© Stuart Smith
With the general downturn in freight traffic in this country during the 1990’s, aided somewhat by the introduction of modern locomotives (such as the Class 66, 67 and 92’s), some companies sought to get a few more years life out of their surplus engines.
However, the idea of sending locomotives abroad wasn’t totally new, as way back in 1947, LNER no.6000 (which became E26000 “Tommy”) was sent to Holland on a 5-
Fast forward a few decades, and in 1969, seven redundant Class 77 locomotives were also sent to The Netherlands, and the unique HS4000 “Kestrel” was sent to Russia in 1971 too.
During 1992/93 around twenty Class 20 locomotives were hired to RFS Industries for use on the Channel Tunnel tracklaying work. However, it is not certain if they actually worked through the tunnel into France, or just within the UK infrastructure?
89001, 90008 and 91003 went to Hamburg in June 1988 for the International Railway Expo, and in 1994/95, 92001 and 92002 were sent to the Czech Republic for pre-
However, it wasn’t until the 1990’s that large-
The first of these were four Class 20’s, which British Rail sold to CFD Industrie in July 1992. These were based in Autun, France for use of freight trains between Cravant – Avallon – Autun and Montchanin. They all received new numbers (2001-
They returned to the UK in 2005 when traffic declined and eventually entered preservation.
In 1997, Foster Yeoman dispatched 59003 to Germany for use with Deutsche Bahn. Throughout its time in Germany it retained the name “Yeoman Highlander”, and eventually in 2014 was purchased by GBRf and returned to the UK to aid their ever-
Direct Rail Services sent 20901-
Undoubtedly the biggest reason for export was the massive expansion of High-
These all retained British numbers and liveries throughout their exile period.
In 2001, a batch of fourteen Class 37/7 were sent to Spain for use on construction of the AVE line between Madrid and Barcelona. Over the next decade they worked from various depots as construction progressed across the country. They all received the light blue livery of Continental Rail and were given new external numbers. It was common to see four locomotives (two pairs back and front) on heavy construction trains on the steep gradients throughout the route. Due to various accidents (which also resulted in two Class 58’s being sent to Spain to assist), plus several major engine failures, only six of the original locomotives made it back to the UK in August 2012 when the contract was completed.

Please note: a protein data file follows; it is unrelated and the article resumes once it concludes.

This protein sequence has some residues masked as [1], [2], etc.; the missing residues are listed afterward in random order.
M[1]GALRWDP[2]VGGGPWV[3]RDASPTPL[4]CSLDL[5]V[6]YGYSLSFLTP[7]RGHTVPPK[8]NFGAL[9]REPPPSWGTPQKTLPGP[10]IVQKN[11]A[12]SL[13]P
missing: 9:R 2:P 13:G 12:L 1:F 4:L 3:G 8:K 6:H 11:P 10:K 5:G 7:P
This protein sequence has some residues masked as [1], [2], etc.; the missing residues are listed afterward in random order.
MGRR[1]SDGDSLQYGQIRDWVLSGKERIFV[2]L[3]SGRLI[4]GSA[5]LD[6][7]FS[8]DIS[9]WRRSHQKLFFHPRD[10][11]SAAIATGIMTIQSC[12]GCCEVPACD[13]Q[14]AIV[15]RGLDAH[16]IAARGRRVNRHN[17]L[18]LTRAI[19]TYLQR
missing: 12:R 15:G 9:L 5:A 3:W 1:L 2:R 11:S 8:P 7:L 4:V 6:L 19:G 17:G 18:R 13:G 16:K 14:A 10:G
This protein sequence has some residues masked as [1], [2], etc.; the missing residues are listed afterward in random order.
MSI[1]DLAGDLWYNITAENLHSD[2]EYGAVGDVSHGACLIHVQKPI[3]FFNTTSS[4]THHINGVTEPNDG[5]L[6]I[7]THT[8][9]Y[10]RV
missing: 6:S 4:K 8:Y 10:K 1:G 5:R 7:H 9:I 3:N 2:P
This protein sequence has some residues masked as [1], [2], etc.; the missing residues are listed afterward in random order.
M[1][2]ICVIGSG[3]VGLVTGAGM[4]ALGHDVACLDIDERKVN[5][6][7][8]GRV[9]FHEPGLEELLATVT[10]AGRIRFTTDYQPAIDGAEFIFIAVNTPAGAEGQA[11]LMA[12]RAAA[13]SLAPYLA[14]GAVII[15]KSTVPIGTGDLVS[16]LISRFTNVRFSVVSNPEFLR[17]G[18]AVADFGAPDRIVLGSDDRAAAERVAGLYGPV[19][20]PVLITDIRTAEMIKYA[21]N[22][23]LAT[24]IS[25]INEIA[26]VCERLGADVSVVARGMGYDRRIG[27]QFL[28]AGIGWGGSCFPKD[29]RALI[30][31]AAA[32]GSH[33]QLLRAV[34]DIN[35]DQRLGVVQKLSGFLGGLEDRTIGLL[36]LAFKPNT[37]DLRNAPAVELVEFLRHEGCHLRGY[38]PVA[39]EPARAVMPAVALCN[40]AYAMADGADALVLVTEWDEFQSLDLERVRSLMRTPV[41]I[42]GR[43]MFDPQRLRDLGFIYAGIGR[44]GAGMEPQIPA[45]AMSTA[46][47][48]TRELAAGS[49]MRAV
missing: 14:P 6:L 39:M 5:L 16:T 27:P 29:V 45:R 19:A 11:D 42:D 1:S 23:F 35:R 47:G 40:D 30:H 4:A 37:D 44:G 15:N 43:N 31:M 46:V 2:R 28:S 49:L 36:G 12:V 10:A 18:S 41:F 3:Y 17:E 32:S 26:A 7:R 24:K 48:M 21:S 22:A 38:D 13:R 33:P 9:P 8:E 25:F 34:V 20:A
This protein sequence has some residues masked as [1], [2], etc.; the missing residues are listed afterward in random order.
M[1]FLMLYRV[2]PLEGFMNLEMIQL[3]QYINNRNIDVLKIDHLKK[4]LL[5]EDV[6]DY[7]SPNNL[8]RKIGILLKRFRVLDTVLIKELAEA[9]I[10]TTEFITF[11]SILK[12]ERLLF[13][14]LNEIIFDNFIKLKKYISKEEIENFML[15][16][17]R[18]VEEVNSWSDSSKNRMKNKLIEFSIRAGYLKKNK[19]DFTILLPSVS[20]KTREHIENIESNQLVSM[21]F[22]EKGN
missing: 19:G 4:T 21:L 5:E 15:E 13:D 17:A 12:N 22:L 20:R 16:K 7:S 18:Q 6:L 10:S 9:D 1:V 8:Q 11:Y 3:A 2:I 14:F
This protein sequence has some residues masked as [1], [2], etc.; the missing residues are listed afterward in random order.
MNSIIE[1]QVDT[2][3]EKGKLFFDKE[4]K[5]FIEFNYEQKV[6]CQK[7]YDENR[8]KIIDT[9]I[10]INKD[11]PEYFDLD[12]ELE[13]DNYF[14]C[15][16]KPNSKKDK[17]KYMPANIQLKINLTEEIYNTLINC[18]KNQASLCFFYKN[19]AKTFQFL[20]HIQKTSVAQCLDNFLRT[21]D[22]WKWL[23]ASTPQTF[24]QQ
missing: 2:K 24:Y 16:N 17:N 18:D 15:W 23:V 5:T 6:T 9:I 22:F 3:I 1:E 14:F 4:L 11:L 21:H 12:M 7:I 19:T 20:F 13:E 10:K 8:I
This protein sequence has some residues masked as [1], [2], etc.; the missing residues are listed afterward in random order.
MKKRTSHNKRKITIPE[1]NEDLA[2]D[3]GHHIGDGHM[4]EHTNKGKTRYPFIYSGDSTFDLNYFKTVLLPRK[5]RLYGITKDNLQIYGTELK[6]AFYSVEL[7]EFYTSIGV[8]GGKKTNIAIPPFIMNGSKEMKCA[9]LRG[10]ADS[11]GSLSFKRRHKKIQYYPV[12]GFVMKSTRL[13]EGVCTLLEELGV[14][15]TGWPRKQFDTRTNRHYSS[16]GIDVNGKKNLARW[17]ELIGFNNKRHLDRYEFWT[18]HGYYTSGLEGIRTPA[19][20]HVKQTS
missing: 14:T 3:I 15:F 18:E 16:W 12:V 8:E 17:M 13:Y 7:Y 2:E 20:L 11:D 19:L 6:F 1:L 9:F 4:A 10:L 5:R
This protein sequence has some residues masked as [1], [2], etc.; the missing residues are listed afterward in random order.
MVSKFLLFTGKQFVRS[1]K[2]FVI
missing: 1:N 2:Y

With the squadron introduction of General Motors Class 66’s in this country, EWS continued to send Class 37’s abroad, and several found themselves hired to CEAAV (Italy) and utilised on the HSL route from Milan – Rome – Napoli between 2001-
With the early demise of the Class 58, three examples were sent via Immingham Docks to the Netherlands to work for private operator ACTS. Straight from their arrival, they were utilised on the heavy container trains known as ‘Veendam Shuttles’ operating around Rotterdam. They saw extensive use up until 2009, when they were transferred to France for further use.
In September 2004 work started on the LGV Est (Paris – Metz) in France. Initially, nine Class 56’s and fourteen Class 58’s were sent via the Channel Tunnel to the St Hilaire base. As work continued, a further twenty one Class 56’s and five Class 58’s were sent to the construction base at Pagny-
All the locomotives eventually returned to the UK.
Porterbrook sold two Class 87’s (87012/019) to BZK in Bulgaria in December 2006 for trails on Sulphuric Acid trains from Pirdop to Razdelna. A total of seventeen locos were eventually sent, most retaining their British liveries. Electric Traction Services (ETS) at Long Marston carried out the various electrical/cab/operational modifications, plus repaints into corporate green/yellow of BZK (applied to a handful of locos only).
The ‘acid’ trains utilise two locos hauling (with a third pushing), although it is normally a Romanian-
A further eleven locomotives were earmarked to also reach Bulgaria, however, a downturn in traffic (plus recessionary pressures) saw this halted, with most of the locos sent for scrap.